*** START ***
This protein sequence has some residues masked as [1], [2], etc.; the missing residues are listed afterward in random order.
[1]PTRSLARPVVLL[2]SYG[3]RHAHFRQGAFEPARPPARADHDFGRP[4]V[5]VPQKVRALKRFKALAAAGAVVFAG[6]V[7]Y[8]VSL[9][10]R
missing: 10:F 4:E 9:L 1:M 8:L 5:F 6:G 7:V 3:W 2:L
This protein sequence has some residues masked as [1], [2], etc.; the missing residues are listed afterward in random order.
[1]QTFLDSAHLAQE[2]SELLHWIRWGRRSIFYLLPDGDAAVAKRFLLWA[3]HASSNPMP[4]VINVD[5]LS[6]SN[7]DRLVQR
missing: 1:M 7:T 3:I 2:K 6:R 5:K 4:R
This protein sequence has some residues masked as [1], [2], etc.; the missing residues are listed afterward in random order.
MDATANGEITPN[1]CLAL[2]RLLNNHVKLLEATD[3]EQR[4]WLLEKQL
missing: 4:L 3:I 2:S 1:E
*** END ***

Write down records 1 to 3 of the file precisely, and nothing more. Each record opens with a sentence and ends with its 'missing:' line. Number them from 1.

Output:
This protein sequence has some residues masked as [1], [2], etc.; the missing residues are listed afterward in random order.
[1]PTRSLARPVVLL[2]SYG[3]RHAHFRQGAFEPARPPARADHDFGRP[4]V[5]VPQKVRALKRFKALAAAGAVVFAG[6]V[7]Y[8]VSL[9][10]R
missing: 10:F 4:E 9:L 1:M 8:L 5:F 6:G 7:V 3:W 2:L
This protein sequence has some residues masked as [1], [2], etc.; the missing residues are listed afterward in random order.
[1]QTFLDSAHLAQE[2]SELLHWIRWGRRSIFYLLPDGDAAVAKRFLLWA[3]HASSNPMP[4]VINVD[5]LS[6]SN[7]DRLVQR
missing: 1:M 7:T 3:I 2:K 6:R 5:K 4:R
This protein sequence has some residues masked as [1], [2], etc.; the missing residues are listed afterward in random order.
MDATANGEITPN[1]CLAL[2]RLLNNHVKLLEATD[3]EQR[4]WLLEKQL
missing: 4:L 3:I 2:S 1:E